Massive immigration from Mexico has had the effect of creating a "mini-Mexico" in border towns. Many of these immigrants do not assimilate into America, yet they still run for leadership positions in government. Everything from the school districts to the court systems are being filled by officials willing to take a bribe as if they werel Mexican officials.
In the last 2 years alone, 19 officials have been convicted of taking bribes for favors.
Proximity to Mexico is at least partly to blame, said Anthony Knopp, a professor who teaches border history at the University of Texas at Brownsville.
"What we're dealing with is a Third World country on the other side of the border where there is a culture of corruption ... corruption will show up here, naturally."
Some pocketed wads of cash. Others accepted new tires for their cars or extensive remodeling jobs on their homes and businesses. Some even partied with prostitutes. In return, some allegedly awarded lucrative contracts to build or furnish new schools and public buildings. Or they looked the other way as traffickers hauled drugs across the border.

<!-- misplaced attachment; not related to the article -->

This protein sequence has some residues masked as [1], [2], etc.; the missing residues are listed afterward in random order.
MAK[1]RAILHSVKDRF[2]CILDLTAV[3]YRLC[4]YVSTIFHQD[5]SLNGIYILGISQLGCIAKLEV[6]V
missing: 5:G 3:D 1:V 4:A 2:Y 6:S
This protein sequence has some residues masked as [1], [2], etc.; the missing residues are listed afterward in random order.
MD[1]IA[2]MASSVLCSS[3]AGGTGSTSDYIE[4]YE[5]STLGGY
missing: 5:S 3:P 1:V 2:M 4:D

"Bribery is happening down here," said Israel Pacheco, a veteran Texas Ranger in McAllen. "To say it's not happening is to bury your head in the sand."
The bribery culture has existed in Mexico for centuries. There, the bribe is known as la mordida — "the bite." Paying mordidas is often the most efficient — or the only — way of getting things done in Mexico.
And show up, it has.
Since March 2004, 19 public officials including former Cameron County Sheriff Conrado Cantu, a city manager, several county commissioners, a school superintendent and several school trustees have been convicted of taking kickbacks and bribes.
In another case, the Cameron County district attorney is investigating how the Brownsville Navigation District spent $21.4 million in taxpayer money during a decade-long, futile effort to build a rail bridge to Mexico.
A private attorney hired by the district concluded $10.5 million was paid to subcontractors in Mexico who did little or no work, including a firm with close ties to Mexican officials.
The article details the amount of bribery going on which is simply staggering, everything from accepting bribes for major jail building contracts to smaller bribes to get out of parking tickets. One person running a mayoral campaign said he was approached with an offer for 400 votes for $10 a piece
Tom Tancredo was right, Third World Country indeed! He was just wrong that it's just Miami, it's in Texas as well.
Tipped by: VDARE (via Freedom Folks)